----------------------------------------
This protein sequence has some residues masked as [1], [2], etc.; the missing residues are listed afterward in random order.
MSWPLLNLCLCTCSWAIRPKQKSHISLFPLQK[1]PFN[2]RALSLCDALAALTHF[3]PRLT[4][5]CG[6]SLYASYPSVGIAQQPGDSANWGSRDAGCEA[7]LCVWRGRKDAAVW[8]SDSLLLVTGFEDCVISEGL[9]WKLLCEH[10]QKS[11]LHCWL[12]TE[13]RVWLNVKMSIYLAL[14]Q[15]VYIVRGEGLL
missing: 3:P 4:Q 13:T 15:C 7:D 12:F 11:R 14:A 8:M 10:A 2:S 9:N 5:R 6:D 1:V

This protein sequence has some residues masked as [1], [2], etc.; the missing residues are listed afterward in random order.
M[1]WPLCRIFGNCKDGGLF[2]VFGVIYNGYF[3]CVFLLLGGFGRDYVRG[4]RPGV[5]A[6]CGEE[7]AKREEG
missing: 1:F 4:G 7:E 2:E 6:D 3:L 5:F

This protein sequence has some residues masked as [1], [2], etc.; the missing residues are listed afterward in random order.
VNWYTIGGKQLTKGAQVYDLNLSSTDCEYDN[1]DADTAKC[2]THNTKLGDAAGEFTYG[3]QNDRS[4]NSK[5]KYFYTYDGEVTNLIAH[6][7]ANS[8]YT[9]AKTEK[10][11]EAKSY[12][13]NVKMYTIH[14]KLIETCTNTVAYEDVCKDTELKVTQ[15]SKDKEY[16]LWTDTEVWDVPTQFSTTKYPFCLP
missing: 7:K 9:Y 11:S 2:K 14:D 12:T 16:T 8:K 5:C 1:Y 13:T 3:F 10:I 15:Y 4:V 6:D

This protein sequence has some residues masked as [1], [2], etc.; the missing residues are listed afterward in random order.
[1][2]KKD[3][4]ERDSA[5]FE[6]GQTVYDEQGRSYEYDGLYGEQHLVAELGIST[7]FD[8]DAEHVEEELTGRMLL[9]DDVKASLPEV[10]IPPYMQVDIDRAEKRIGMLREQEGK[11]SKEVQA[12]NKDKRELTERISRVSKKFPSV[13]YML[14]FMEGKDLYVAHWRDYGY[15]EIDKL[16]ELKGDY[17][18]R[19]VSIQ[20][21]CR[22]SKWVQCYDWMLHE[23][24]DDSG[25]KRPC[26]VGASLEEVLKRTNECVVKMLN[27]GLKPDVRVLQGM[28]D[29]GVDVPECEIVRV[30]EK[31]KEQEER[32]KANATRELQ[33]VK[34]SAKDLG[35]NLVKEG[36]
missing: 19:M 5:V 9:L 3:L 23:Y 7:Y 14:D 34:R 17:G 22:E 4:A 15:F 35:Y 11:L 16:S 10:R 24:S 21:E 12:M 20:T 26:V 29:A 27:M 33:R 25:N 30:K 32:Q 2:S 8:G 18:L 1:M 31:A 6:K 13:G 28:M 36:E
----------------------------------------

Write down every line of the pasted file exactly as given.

This protein sequence has some residues masked as [1], [2], etc.; the missing residues are listed afterward in random order.
MSWPLLNLCLCTCSWAIRPKQKSHISLFPLQK[1]PFN[2]RALSLCDALAALTHF[3]PRLT[4][5]CG[6]SLYASYPSVGIAQQPGDSANWGSRDAGCEA[7]LCVWRGRKDAAVW[8]SDSLLLVTGFEDCVISEGL[9]WKLLCEH[10]QKS[11]LHCWL[12]TE[13]RVWLNVKMSIYLAL[14]Q[15]VYIVRGEGLL
missing: 3:P 4:Q 13:T 15:C 7:D 12:F 11:R 14:A 8:M 10:A 2:S 9:N 5:R 6:D 1:V

This protein sequence has some residues masked as [1], [2], etc.; the missing residues are listed afterward in random order.
M[1]WPLCRIFGNCKDGGLF[2]VFGVIYNGYF[3]CVFLLLGGFGRDYVRG[4]RPGV[5]A[6]CGEE[7]AKREEG
missing: 1:F 4:G 7:E 2:E 6:D 3:L 5:F

This protein sequence has some residues masked as [1], [2], etc.; the missing residues are listed afterward in random order.
VNWYTIGGKQLTKGAQVYDLNLSSTDCEYDN[1]DADTAKC[2]THNTKLGDAAGEFTYG[3]QNDRS[4]NSK[5]KYFYTYDGEVTNLIAH[6][7]ANS[8]YT[9]AKTEK[10][11]EAKSY[12][13]NVKMYTIH[14]KLIETCTNTVAYEDVCKDTELKVTQ[15]SKDKEY[16]LWTDTEVWDVPTQFSTTKYPFCLP
missing: 7:K 9:Y 11:S 2:K 14:D 12:T 16:T 8:K 5:C 1:Y 13:T 3:F 10:I 15:Y 4:V 6:D

This protein sequence has some residues masked as [1], [2], etc.; the missing residues are listed afterward in random order.
[1][2]KKD[3][4]ERDSA[5]FE[6]GQTVYDEQGRSYEYDGLYGEQHLVAELGIST[7]FD[8]DAEHVEEELTGRMLL[9]DDVKASLPEV[10]IPPYMQVDIDRAEKRIGMLREQEGK[11]SKEVQA[12]NKDKRELTERISRVSKKFPSV[13]YML[14]FMEGKDLYVAHWRDYGY[15]EIDKL[16]ELKGDY[17][18]R[19]VSIQ[20][21]CR[22]SKWVQCYDWMLHE[23][24]DDSG[25]KRPC[26]VGASLEEVLKRTNECVVKMLN[27]GLKPDVRVLQGM[28]D[29]GVDVPECEIVRV[30]EK[31]KEQEER[32]KANATRELQ[33]VK[34]SAKDLG[35]NLVKEG[36]
missing: 19:M 5:V 9:L 3:L 23:Y 7:Y 14:D 34:R 17:G 22:E 4:A 15:F 35:Y 11:L 16:S 10:R 24:S 21:E 12:M 20:T 26:V 29:A 27:M 33:R 25:N 30:K 32:Q 2:S 8:G 18:L 1:M 31:A 6:K 13:G 28:M 36:E